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Newsletter: We're The Wolves, Bhediya & Other Werewolf Stories Say

In the monsters' canon, the werewolf is closest to man.

Newsletter: We're The Wolves, Bhediya & Other Werewolf Stories Say
A still from Bhediya

Last Updated: 12.19 PM, Jan 19, 2023


This column was originally published as part of our newsletter Stream Of Consciousness on November 27, 2022. Subscribe here. (We're awesome about not spamming your inbox!)


IN THE REALM OF MONSTERS, werewolves stand apart. They're not humanoid beasts (like the Gill-man), or bona fide creatures of yore (like Bigfoot or the Loch Ness monster). They're not simply apex predators who — by some freak of nature or science — have transformed into even more of an unstoppable force. The werewolf isn’t truly comparable to other shape-shifters (like the ichchadhari naagin) or animagi (Manimal, Harry Potter). Unlike the vampire or the zombie, the werewolf isn't undead. In fact, at all times other than the full moon, the werewolf is decidedly human.

It is perhaps this quality that makes the werewolf a person of interest. As a metaphor it is not an abstruse one: it speaks to the idea of “the beast within man”, to the id (frequently referred to in literature as a “wolf” — and signifying one’s primitive, animalistic side) being locked in conflict with the superego (the evolved, moral and human side). The struggle to tame the id is shown to be terribly taxing. In fiction, the duality is literally expressed in the form of a person split into two — like Dr Jekyll and Mr Hyde, or a pair of twins, one angelic and the other Satan's spawn. But the werewolf’s existence eschews this “othering” or externalising of evil: you can’t siphon off the parts you're ashamed of into a doppelganger, and keep the rest. Your greatest battles, the werewolf attests, are always internal. Varun Dhawan’s Bhediya is only the latest movie to explore this theme.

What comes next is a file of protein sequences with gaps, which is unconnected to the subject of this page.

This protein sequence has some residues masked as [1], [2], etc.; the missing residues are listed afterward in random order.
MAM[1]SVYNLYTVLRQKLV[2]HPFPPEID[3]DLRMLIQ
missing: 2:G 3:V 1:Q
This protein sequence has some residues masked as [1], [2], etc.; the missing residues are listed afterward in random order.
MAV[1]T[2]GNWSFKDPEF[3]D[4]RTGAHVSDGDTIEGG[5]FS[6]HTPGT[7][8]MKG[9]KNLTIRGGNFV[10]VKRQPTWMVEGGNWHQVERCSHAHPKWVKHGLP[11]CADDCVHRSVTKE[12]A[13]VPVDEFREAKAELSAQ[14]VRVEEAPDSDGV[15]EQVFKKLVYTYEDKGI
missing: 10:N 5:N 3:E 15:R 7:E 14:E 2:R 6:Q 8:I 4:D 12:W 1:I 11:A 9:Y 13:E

Like zombies and vampires, werewolves too are most commonly the product of a bite. Apart from an infection so transmitted, werewolf mythology details a few other causes: Sometimes, it is a curse that condemns a man to take on the form of a wolf (usually for the sin of angering a god, or consuming human flesh), when under the moon's influence. Since werewolves can procreate (unlike vampires or zombies), the condition is often hereditary. (The 1987 Thai horror movie Mnusy Hmapa depicts the leading man Sorapong Chatree turning into a werewolf — really a weredog or werebear — after a wolf — really a dogshoots laser beams into his eyes. But you’re unlikely to find this phenomenon replicated in any other narratives.)

The oldest myths about werewolves (the ones that don't ascribe it to a curse from Zeus) describe men putting on a wolf's pelt, and acting wolf-like as a consequence. When they take off the pelt, they return to their human forms. Many variations of this story exist in folklore from different parts of the world: sometimes a person's human clothes are stolen when they are in wolf form, which means they can't transition back. Other tales claim that simply donning your human clothes once again is enough to return you from beast to man. And if someone were to call you by your human name while you were in wolf form, the spell would immediately shatter.